This is how the road trip from Texas to Las Vegas is. This post is about the first day. Here you can check out day 2
We drove from Austin, the capital of Texas, to Albuquerque, the capital of New Mexico, via Roswell in NM
Beautiful landscapes in Texas, UFO’s and fun in New Mexico
We had the idea of driving from Texas to Las Vegas because we wanted to experience the central region of the USA. We had just moved to Texas a few months earlier and everything was new. Do you know when you hear city names on TV and you have no idea what they mean or represent? Let’s say, if you are in Los Angeles and hear “Beverly Hills”, you normally get a really good picture in your mind or at least know where it’s located. We had arrived in this gigantic state of Texas, the biggest in the continental US, and we were eager to know our surroundings.
We had already done another road trip – from Los Angeles to Calgary, Canada – twice: in 2007 and 2010. Both were amazing experiences which allowed me to visit every single state on the West Coast and along the Rockies. Now the goal was to experience a good part of the Southwest.
Planning was easy. Google Maps indicated it would be a close to 19 hour-long trip, so we basically identified the middle for a stop. We ended up deciding driving a little further west until Albuquerque, New Mexico just so that we could have more frequent/longer stops on the second day, in Arizona. As the purpose of the trip was to attend a broadcast industry event, the NAB Show, the trip was not just for fun. We had a schedule to follow. If not, I’d suggest doing it in 3 days, so that you can better enjoy the cities in between.
Here in Texas, there are several toll roads, mainly around Austin. As the total time would only increase by 15 min if we chose alternative routes, that’s what we ended up doing.
This was our route on the first day. The highlighted points correspond to the cities shown in the video:
The city refers to itself as “the heart of Texas”. It is indeed the closest to the geographical center of the state. There’s not much to do, it’s just a small town with a few historic constructions.
San Angelo, Texas
This is one of the biggest cities in the west of Texas, with almost 100k people. Here it was nice to visit the Old Town with its beautiful historical constructions. Everything was very charming. In a next opportunity, I guess I’d even enjoy spending a night here just so that I could walk around. I saw the Concho river at a distance, but online I saw some gorgeous pictures of a nice park along this river. I should go back… San Angelo was an important military basis in the second half of the 19th century.
From San Angelo on you start seeing more and more oil rigs. Many! All over! You can even smell the oil and gas. Close to Lamesa, the windmills appear in the scene. And what a beautiful scene! You see the vast land full of windmills until where your eyes can reach. There’s not much in Lamesa though to justify a stop.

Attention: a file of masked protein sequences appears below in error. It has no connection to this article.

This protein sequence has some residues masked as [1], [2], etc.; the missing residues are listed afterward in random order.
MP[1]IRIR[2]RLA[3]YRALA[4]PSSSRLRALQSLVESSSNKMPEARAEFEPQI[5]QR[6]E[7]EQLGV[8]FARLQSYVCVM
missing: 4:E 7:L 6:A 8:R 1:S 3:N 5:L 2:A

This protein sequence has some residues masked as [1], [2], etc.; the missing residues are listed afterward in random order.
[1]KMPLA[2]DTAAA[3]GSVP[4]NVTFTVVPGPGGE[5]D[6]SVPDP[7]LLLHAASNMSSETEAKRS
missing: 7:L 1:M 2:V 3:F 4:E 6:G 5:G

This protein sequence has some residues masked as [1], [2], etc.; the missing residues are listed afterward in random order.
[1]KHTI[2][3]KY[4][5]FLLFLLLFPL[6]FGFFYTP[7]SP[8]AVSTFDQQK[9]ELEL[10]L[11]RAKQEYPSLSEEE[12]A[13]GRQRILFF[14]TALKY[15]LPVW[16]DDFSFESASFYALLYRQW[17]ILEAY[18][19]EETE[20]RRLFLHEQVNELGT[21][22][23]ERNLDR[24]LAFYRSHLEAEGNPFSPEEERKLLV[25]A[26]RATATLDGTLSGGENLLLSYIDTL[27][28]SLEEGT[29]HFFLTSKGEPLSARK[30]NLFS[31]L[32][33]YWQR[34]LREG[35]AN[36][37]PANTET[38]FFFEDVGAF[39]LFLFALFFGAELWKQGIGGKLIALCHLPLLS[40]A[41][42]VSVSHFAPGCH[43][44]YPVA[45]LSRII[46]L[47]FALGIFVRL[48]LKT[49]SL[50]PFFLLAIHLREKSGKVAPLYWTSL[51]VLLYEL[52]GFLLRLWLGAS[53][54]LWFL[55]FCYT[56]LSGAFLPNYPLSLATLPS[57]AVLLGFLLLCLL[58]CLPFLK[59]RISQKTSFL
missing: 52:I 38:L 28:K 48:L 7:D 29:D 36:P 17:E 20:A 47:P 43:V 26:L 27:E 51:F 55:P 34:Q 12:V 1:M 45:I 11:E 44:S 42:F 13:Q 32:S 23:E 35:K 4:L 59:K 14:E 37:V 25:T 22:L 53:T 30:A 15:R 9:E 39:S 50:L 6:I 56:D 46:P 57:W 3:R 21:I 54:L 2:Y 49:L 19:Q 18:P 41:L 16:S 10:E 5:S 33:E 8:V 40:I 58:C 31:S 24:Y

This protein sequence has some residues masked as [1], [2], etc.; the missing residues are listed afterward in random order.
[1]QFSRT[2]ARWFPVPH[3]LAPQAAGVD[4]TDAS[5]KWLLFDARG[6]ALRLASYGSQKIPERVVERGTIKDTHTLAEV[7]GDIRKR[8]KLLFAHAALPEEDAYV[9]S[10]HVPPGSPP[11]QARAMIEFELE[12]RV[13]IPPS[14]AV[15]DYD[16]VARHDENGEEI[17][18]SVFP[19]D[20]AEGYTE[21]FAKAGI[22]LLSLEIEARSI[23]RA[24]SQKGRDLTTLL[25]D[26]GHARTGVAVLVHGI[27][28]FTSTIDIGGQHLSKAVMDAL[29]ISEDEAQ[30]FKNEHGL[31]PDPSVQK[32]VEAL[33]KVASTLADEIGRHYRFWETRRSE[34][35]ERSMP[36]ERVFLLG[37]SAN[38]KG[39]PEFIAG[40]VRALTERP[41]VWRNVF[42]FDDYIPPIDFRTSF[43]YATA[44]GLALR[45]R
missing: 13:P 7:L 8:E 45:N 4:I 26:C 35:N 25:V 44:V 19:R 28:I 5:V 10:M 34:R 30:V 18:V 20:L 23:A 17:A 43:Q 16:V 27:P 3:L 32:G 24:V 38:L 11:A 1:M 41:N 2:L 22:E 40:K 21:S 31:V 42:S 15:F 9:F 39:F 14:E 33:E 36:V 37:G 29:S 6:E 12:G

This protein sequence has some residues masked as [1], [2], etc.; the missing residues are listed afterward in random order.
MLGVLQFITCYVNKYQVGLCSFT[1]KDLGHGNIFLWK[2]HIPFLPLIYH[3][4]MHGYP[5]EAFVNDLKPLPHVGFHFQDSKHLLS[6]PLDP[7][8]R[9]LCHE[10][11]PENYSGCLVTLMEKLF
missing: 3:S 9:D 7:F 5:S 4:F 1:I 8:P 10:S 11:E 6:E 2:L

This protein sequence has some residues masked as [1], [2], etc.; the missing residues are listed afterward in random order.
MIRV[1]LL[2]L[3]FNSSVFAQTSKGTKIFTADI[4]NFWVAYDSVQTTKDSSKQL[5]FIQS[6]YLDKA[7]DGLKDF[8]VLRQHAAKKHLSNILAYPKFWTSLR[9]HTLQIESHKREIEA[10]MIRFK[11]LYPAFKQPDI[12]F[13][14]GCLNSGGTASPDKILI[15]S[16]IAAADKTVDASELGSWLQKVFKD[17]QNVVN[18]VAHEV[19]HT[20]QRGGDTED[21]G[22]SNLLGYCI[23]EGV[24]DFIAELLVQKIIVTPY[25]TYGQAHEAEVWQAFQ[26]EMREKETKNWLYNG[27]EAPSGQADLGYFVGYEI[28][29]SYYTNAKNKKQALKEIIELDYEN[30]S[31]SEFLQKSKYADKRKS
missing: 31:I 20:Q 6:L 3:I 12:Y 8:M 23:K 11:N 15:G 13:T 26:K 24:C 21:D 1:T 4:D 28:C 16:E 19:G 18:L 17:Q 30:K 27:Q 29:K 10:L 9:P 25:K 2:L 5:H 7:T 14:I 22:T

Tatum, New Mexico
This might be the smallest town I’ve ever seen in my life, as it has a total area of 1.2 square miles (3.1 km2)! And guess what? It has an airport! Of course, it doesn’t fit within the official city limits, but it belongs to the city… You can just keep going.
Roswell, New Mexico
Roswell was the main reason we chose this route. You can also drive through Lubbock to reach Albuquerque, and actually, the trip is slightly faster. But you wouldn’t experience Roswell! Many years ago I saw a documentary about aliens in Roswell and that stayed in my mind. Many people swear a flying saucer carrying some ET’s fell down there. The story has never been proved. The government at first confirmed but then denied.
The episode grew during the Cold War, at a time the world was split between the fear of a World War 3 and the excitement for the space discoveries. But until today the topic is kind of a tabu. In the 90s, the series Star Trek: Deep Space Nine (inspired by the traditional Star Trek) referred to the episode and concluded for the general disappointment that the unidentified flying object was indeed a weather balloon.
Roswell nevertheless became famous and associated with aliens. On the road, when you’re getting close, you start seeing 80s like UFO related signs and props. When you arrive you realize the theme is all over. The road crosses the city and right on Main Street, you can see the unusual decor and the UFO Museum.
The museum brings a lot of written information, a lot of newspaper articles. It’s a must go place if you want to study the events. But it is a little dated and it lacks interactivity. Entrance fee is $5. Right at the entrance, there’s a world map where you can highlight your hometown. I can’t believe I was the first person from Rio de Janeiro to stop by!
Vaughn, New Mexico
Between Roswell and Albuquerque, there are only very small towns like Vaughn. Nothing major, you can keep driving.
Albuquerque, New Mexico
Shortly before reaching Albuquerque you take the I-40 coming from northern Texas. This freeway parallels or overlays parts of the historic Route 66, and you see lots of signs indicating that. But I’ll explain in more details in the story about the second day, as we drove on this road for 90% of the time.
The first day on the road
- We drove about 700 miles (1126 km)
- The drive itself took about 11 hours, but we spent close to 14 hours on the road: we left at 5:45 am and arrived at the hotel at about 7 pm (remember that New Mexico is one hour behind Texas)
Considerations for next time
- From Albuquerque, if you have some time you should consider visiting Jemez Springs and Santa Fe, about 1 hour away each. Definitely a must for me now
- And if you have even more time, a different route would be going through Amarillo, north of Texas. You can visit the Cadillac Ranch, one of the main attractions along Route 66. It would add 1 hour to the drive.
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